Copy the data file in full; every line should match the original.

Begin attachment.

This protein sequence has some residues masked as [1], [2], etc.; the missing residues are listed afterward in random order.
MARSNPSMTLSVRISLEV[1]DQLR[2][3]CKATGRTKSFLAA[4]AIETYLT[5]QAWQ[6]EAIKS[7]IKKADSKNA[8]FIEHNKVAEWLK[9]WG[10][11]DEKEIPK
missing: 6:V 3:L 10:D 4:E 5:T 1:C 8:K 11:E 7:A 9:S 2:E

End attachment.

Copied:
This protein sequence has some residues masked as [1], [2], etc.; the missing residues are listed afterward in random order.
MARSNPSMTLSVRISLEV[1]DQLR[2][3]CKATGRTKSFLAA[4]AIETYLT[5]QAWQ[6]EAIKS[7]IKKADSKNA[8]FIEHNKVAEWLK[9]WG[10][11]DEKEIPK
missing: 6:V 3:L 10:D 4:E 5:T 1:C 8:K 11:E 7:A 9:S 2:E